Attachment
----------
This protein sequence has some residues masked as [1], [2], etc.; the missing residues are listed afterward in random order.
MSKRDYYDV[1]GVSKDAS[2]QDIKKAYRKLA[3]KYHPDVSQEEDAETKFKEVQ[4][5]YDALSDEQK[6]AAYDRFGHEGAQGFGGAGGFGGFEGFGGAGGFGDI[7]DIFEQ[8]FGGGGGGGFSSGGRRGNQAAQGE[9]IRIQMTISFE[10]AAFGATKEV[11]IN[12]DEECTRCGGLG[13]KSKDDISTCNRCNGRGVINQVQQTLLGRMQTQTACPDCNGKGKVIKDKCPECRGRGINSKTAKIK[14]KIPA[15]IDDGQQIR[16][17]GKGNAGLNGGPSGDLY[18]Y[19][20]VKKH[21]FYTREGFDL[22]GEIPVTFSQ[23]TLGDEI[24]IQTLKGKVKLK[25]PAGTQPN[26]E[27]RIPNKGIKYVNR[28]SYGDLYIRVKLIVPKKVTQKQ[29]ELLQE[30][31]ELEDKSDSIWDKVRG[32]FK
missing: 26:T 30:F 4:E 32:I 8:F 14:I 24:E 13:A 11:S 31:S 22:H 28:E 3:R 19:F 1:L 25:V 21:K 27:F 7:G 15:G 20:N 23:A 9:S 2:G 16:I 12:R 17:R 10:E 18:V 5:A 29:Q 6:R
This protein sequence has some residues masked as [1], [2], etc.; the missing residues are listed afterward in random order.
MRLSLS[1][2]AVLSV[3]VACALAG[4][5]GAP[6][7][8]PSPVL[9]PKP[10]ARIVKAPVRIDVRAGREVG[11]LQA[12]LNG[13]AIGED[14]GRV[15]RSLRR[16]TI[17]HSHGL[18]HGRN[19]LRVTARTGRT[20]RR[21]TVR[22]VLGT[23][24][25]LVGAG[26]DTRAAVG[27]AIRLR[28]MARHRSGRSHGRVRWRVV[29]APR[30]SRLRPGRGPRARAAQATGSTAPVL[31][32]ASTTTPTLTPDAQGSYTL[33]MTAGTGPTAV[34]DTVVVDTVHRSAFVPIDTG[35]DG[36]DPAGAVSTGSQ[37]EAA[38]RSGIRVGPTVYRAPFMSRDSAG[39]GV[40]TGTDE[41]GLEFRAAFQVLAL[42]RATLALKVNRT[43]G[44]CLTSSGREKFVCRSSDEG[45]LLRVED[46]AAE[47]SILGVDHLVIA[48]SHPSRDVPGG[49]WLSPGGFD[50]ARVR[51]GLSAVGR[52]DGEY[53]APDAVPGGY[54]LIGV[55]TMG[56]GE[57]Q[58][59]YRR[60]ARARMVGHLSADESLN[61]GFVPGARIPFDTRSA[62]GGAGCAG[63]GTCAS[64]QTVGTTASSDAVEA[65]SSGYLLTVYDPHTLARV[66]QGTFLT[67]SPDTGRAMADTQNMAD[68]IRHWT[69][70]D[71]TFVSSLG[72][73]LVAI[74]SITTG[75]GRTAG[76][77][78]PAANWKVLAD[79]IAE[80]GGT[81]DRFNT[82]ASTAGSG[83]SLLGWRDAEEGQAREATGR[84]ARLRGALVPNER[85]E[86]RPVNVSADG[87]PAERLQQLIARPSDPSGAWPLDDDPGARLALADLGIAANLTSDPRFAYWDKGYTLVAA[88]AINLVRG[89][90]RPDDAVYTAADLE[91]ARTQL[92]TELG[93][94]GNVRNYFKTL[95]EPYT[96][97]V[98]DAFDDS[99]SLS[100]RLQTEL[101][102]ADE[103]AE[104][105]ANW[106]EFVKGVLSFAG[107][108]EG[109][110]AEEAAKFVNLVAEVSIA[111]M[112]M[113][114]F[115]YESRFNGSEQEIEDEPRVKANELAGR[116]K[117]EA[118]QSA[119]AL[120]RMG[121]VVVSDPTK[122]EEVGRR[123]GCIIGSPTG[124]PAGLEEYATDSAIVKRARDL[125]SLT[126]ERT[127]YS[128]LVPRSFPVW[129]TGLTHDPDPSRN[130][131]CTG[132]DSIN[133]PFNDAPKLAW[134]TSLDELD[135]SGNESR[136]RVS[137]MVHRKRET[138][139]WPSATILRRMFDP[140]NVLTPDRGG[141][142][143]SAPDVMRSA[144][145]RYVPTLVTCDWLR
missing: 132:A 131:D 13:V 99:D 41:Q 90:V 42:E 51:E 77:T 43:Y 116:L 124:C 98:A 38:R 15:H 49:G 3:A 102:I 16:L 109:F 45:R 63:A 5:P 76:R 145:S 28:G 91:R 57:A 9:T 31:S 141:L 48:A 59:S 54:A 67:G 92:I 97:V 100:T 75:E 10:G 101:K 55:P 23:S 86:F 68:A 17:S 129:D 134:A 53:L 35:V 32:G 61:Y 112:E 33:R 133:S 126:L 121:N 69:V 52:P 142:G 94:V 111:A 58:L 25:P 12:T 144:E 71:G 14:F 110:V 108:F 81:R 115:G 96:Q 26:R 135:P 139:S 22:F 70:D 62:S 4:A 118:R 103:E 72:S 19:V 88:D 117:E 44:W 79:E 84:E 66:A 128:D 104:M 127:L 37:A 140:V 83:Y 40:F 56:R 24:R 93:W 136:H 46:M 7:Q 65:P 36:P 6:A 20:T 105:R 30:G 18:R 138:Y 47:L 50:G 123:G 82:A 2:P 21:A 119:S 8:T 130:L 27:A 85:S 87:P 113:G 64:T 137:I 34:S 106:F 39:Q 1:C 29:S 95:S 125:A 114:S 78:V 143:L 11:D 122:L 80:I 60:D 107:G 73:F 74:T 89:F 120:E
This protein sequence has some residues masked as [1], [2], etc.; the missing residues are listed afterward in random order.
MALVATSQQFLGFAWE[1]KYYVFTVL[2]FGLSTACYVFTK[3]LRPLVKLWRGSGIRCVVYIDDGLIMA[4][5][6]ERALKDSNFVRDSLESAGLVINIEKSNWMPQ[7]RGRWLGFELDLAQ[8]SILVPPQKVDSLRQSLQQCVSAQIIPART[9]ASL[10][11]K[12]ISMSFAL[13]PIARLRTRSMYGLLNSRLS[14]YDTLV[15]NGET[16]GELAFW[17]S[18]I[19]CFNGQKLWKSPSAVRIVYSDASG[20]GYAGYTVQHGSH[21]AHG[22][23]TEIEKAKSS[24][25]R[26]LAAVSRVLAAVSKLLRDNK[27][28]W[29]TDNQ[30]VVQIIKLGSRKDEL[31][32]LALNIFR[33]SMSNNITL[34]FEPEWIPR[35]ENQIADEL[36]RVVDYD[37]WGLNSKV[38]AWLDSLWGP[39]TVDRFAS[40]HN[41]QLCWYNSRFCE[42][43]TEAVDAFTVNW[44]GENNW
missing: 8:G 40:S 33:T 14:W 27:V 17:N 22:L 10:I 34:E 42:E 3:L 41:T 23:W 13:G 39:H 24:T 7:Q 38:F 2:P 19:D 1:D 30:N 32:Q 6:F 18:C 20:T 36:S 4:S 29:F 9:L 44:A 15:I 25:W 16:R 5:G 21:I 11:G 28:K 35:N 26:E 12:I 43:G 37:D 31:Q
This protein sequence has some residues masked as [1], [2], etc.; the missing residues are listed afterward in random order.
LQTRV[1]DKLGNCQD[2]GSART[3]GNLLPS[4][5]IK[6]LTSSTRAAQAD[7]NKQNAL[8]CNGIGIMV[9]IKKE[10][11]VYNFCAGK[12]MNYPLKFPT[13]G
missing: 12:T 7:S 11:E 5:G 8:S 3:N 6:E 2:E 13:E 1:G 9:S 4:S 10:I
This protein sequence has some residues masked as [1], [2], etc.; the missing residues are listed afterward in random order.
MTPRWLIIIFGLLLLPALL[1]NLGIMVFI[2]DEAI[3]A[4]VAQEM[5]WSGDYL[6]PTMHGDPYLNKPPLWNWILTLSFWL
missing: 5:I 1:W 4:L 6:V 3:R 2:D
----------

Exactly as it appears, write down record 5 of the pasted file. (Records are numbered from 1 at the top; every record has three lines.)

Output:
This protein sequence has some residues masked as [1], [2], etc.; the missing residues are listed afterward in random order.
MTPRWLIIIFGLLLLPALL[1]NLGIMVFI[2]DEAI[3]A[4]VAQEM[5]WSGDYL[6]PTMHGDPYLNKPPLWNWILTLSFWL
missing: 5:I 1:W 4:L 6:V 3:R 2:D